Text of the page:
FOR THE ESTIMATED 60 percent of the global population who suffer from dandruff, anti-dandruff shampoos are considered a form of medication. Once the flakes disappear, people switch back to regular shampoo—you know, the kind that makes the hair soft, bouncy and beautiful. But, once the flakes resurface, it’s back to the anti-dandruff bottle.
Filipinos are said to have the highest hair-washing frequency in the world. But big shampoo consumers that we are, a poll has showed that 77 percent still complained of scalp problems.
Seeking an end to this vicious cycle, Unilever, the makers of Clear shampoo, believes it has created a new formulation that addresses both scalp problems and specific hair conditions; essentially, an anti-dandruff and beauty shampoo in just one bottle.
At the presentation held at the Unilever R&D facility in Shanghai two weeks ago, Clear executives made their case by opening its laboratories to the media for the first time, to demonstrate the rigorous process it has conducted in the last few years to improve on the Clear formula.
The new Clear, which rolled out in the Philippines on Easter Sunday, now contain the so-called Pro Nutrium 10 for men and Nutrium 10 for women, the new pro-vitamins and minerals-rich formulations that are gender-specific-designed, to address the unique hair and scalp conditions of men and women.
Men’s scalps typically produce more sebum, ergo are more prone to dandruff, while women’s scalps are more prone to chemical residues and tension that weaken the hair shaft. Six out of 10 men and five out of 10 women suffer from dandruff, according to Francois Renard, global brand vice president of Clear.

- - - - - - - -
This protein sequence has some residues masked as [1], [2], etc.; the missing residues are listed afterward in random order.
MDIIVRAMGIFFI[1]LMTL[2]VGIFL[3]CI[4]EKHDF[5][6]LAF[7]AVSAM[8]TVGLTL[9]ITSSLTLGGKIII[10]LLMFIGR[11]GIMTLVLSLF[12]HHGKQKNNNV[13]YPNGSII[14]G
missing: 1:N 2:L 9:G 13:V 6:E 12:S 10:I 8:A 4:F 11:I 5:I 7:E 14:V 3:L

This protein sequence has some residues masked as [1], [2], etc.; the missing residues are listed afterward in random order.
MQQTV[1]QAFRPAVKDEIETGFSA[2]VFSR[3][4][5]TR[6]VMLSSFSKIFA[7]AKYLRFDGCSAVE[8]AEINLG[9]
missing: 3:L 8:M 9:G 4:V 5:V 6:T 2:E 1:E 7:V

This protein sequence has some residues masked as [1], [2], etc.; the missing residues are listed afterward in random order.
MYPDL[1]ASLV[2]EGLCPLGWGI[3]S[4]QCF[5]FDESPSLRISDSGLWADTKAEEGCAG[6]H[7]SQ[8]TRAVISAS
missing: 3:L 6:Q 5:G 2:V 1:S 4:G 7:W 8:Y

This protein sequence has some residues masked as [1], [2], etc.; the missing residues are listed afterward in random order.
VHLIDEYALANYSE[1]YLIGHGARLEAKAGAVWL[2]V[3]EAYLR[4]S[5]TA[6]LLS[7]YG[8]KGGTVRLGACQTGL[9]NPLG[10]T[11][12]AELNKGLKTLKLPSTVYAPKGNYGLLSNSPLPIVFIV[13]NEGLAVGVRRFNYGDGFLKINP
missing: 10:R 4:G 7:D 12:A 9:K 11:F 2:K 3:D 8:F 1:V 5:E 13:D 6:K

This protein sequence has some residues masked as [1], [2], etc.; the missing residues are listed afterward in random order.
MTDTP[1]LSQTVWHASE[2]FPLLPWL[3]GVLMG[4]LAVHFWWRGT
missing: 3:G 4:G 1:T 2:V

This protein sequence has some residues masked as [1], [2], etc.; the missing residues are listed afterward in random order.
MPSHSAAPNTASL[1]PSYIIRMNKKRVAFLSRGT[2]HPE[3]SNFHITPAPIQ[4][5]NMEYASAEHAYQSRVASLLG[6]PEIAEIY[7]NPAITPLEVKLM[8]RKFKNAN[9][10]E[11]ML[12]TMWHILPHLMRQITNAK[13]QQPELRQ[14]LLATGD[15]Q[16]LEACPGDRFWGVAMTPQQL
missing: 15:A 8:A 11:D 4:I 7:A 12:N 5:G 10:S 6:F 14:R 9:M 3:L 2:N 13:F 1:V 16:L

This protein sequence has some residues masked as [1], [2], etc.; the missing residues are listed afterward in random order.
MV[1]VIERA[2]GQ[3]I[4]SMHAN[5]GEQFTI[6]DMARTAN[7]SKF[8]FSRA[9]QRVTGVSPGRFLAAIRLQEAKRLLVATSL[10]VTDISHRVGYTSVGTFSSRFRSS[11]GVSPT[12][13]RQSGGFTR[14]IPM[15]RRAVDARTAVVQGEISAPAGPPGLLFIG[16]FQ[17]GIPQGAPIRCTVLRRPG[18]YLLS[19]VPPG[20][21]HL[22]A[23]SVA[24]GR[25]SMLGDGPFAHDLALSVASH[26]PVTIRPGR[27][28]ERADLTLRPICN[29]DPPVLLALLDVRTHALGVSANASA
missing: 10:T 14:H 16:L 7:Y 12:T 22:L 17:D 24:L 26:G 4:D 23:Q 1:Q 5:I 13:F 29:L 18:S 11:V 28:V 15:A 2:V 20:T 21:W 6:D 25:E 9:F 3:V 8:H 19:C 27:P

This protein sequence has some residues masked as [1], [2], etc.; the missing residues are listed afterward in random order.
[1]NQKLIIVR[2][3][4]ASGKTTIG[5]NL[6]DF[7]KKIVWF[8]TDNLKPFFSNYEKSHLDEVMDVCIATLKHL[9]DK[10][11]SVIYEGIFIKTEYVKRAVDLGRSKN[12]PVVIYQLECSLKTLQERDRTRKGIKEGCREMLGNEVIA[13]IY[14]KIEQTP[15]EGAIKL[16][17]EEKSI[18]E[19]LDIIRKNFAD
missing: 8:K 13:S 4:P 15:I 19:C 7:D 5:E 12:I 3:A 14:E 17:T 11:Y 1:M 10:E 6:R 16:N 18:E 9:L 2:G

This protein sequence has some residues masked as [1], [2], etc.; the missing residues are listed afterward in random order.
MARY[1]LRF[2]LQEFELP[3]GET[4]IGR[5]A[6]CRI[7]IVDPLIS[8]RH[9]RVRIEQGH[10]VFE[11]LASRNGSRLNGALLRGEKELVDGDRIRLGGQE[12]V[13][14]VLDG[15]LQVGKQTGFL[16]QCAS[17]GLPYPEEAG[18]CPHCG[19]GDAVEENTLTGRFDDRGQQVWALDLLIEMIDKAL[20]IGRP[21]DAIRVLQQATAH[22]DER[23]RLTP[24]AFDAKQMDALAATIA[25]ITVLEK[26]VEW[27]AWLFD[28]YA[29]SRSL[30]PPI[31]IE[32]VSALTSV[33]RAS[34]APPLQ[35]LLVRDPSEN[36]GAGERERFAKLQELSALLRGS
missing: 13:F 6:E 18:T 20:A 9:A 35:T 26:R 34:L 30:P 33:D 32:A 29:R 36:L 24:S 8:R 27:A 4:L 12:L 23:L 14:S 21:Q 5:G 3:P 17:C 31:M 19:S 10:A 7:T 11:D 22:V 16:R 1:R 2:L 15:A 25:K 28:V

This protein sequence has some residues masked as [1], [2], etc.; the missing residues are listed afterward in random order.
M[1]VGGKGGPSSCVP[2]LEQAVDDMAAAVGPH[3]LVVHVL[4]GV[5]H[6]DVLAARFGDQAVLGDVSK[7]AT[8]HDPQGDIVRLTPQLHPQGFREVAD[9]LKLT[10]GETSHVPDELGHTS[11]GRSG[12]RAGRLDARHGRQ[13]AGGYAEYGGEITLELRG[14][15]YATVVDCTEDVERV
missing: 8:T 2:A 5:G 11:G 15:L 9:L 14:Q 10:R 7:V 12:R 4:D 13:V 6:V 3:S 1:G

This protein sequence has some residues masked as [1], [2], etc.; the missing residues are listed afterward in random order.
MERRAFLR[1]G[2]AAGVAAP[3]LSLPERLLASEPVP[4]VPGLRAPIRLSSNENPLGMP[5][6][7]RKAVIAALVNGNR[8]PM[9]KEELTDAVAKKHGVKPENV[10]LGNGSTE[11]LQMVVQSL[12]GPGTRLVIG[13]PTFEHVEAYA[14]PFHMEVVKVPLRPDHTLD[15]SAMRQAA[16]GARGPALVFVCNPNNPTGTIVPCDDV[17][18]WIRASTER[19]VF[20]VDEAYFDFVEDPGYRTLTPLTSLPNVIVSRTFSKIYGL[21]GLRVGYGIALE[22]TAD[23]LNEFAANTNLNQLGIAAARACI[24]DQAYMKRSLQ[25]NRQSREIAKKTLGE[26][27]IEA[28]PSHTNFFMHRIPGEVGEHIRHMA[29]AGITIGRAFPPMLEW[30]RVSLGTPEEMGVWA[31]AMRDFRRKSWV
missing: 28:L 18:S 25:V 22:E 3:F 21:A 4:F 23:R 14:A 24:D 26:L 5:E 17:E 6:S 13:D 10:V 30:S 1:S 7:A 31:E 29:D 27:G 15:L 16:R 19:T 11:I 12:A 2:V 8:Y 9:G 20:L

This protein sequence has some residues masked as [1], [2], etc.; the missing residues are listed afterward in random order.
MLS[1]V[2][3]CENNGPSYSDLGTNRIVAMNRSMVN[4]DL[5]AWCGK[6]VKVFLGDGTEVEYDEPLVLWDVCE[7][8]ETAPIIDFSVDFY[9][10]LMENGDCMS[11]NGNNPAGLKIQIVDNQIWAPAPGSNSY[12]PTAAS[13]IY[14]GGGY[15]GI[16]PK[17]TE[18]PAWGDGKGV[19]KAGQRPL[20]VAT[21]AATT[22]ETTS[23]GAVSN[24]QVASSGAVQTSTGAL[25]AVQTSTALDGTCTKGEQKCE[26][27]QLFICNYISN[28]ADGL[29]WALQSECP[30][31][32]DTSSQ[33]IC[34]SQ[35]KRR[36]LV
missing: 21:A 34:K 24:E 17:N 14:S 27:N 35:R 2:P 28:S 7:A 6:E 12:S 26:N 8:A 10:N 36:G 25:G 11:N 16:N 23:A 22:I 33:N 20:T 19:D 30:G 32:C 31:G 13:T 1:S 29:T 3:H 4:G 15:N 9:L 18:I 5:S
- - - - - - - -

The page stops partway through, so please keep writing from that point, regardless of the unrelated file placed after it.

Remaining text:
In the Philippines, males make up 70 percent of the anti-dandruff shampoo market, said Kellda Centeno, Clear’s brand manager.
In the current global market offerings, however, Renard said 30 percent of the shampoos marketed as anti-dandruff address only dandruff, not all scalp problems. Meaning, they’re only good for temporarily removing surface flakes. It’s Clear’s contention that in order to solve scalp problems, one’s shampoo must not only wash off the visible flakes, but treat the root cause, which is the damaged scalp barrier.
Clear claims the Nutrium 10 formulation delivers nutrients up to three layers deep into the scalp to repair and strengthen its natural resistance against dandruff.
The new Clear is endorsed by the International Academy of Cosmetic Dermatology.
Dandruff is caused by a naturally occurring fungus on the scalp called malassezia. While everyone has malassezia, not everyone suffers from dandruff. Dandruff occurs when one’s scalp is too dry or too oily. The first signs of dandruff may occur at the onset of puberty when a person undergoes hormonal changes. The condition is aggravated when a person is stressed. The change in weather can also affect one’s scalp condition.
“In general terms, dandruff is worse in winter than in the summer,” said Dr. Graham Turner, category project leader of Unilever.